Foreword Reviews

Saturnalia

Traveling from Cape Town to Kampala in Search of an African Utopia

Intertwined narratives tell of adventures in Africa while also detailing internal struggles with drug use.

Justin Chapman’s travel memoir Saturnalia tells two intertwined stories. One is the travelogue of a young American writer venturing alone through several southern African nations; the other is a memoir of a drug addict starting to relapse while abroad. The former is the stronger of the two plot lines, but both are told in conversational prose that generally works at conveying the ups and downs of the author’s untethered existence while in Africa.

Starting in Cape Town, Chapman journeys through other parts of South Africa before he visits Botswana, Zimbabwe, Zambia, and Rwanda, and stays for an extended period in Uganda. He relates experiences that will be familiar to backpackers, from the way those sharing a hostel become important friends for just a few days to how something as minor as needing to buy camera batteries can become a complex ordeal. But he also memorably tells of dealing with corrupt police who demand bribes, interacting with annoying fellow expats, and surviving genuine danger in unfamiliar environs.

One notable anecdote involves the author covering a village’s traditional investigation into charges of using witchcraft, journalistically detailing the procedure while skeptically criticizing the superstitions behind it. Another describes having a train-trip discussion about depression interrupted by a spectacular view of giraffes feeding. Chapman sometimes comes off poorly in his own narrative, seeming snarky or even petulant, but this provides a different take on a travel-narrative protagonist, and hints at a self-destructive side that gradually dominates the book.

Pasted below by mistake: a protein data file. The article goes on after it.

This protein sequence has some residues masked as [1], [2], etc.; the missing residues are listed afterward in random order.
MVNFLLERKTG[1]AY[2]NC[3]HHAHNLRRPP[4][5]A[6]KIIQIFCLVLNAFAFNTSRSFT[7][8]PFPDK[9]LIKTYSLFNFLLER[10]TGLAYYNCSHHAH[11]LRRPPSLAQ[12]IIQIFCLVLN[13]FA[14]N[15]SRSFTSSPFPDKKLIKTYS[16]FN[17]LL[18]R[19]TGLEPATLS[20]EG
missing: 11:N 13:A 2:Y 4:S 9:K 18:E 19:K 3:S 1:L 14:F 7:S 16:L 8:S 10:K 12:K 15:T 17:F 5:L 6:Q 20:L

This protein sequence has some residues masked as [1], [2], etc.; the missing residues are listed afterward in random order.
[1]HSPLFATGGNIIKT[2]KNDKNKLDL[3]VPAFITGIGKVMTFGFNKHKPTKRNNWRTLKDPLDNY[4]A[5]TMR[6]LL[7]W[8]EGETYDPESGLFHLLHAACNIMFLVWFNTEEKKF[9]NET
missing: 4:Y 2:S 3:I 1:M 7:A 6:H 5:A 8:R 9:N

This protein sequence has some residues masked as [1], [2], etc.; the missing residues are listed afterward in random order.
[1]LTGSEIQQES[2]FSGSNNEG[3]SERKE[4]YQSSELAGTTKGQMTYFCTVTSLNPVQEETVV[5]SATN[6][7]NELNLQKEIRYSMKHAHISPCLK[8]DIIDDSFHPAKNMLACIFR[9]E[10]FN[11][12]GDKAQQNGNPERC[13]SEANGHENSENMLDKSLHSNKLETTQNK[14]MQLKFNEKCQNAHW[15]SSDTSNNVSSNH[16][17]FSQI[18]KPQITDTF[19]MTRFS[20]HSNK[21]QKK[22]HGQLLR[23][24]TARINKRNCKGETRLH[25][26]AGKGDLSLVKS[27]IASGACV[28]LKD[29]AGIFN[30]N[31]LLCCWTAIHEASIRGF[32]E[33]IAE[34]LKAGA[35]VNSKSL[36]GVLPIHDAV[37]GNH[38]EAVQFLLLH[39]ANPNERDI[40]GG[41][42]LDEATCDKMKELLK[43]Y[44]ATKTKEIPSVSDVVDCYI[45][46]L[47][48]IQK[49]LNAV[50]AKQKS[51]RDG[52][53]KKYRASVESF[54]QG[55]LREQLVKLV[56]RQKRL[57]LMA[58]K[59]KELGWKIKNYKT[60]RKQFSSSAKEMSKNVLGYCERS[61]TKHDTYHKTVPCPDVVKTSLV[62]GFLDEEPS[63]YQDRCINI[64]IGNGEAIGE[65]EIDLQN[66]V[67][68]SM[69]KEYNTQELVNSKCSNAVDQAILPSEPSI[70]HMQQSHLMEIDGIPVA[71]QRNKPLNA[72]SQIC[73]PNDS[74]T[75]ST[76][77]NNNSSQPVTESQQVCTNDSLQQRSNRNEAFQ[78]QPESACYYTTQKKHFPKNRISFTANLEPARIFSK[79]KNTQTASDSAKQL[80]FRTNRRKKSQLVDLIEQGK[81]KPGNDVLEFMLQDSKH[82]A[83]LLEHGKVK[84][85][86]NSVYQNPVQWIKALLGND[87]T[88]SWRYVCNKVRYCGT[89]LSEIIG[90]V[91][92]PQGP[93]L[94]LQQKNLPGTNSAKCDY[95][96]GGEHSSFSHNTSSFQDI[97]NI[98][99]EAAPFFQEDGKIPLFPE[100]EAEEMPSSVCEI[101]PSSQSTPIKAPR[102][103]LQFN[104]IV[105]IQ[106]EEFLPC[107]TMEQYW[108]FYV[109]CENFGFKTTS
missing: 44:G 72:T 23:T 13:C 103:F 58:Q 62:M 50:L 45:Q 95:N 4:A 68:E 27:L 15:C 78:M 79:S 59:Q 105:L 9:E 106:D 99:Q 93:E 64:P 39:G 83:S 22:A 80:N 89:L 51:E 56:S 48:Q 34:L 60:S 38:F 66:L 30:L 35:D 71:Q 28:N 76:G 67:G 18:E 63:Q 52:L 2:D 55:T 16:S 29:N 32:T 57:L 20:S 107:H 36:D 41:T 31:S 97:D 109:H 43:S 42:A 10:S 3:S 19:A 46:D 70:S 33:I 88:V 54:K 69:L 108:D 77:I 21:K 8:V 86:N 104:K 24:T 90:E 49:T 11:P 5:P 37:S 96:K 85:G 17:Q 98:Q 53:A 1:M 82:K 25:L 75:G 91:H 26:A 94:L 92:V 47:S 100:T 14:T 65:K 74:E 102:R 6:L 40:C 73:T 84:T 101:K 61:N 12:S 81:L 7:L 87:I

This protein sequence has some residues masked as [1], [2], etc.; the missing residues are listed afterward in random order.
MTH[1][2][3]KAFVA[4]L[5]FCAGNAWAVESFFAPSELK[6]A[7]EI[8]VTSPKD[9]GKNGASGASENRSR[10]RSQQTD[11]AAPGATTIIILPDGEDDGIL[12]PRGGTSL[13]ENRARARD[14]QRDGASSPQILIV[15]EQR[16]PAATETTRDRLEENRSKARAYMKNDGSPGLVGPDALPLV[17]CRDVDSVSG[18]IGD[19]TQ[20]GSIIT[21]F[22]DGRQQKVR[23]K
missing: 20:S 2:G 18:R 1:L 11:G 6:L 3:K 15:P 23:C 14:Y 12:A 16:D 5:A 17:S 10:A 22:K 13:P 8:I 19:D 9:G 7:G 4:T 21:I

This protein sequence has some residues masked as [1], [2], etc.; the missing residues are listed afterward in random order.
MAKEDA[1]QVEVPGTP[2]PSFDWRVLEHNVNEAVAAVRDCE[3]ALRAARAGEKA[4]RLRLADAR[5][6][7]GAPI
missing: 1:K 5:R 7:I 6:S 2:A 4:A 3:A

The drug-addict storyline is always present, as Chapman speaks frankly about the Africa trip being partly a way to quit heroin. He never goes long without popping Xanax or getting high with other travelers. Because relapse seems inevitable, this aspect of the book isn’t quite as compelling as the rest. Still, Chapman is aware of the travel experiences he passes up by allotting time and resources to the quest for a fix, which adds a layer of melancholy on top of the more obvious effects of his drug habit.

Overall, Saturnalia does a nice job capturing the angst of a young writer trying to experience a different life while struggling to avoid the pull of his old one. Whether emotionally affected by a Rwandan genocide memorial or physically impacted by a sudden car crash in Zimbabwe, Chapman comes away from his African journey with some interesting stories, and he shares them in an open and often engaging manner.

Reviewed by Jeff Fleischer

Disclosure: This article is not an endorsement, but a review. The author of this book provided free copies of the book and paid a small fee to have their book reviewed by a professional reviewer. Foreword Reviews and Clarion Reviews make no guarantee that the author will receive a positive review. Foreword Magazine, Inc. is disclosing this in accordance with the Federal Trade Commission’s 16 CFR, Part 255.

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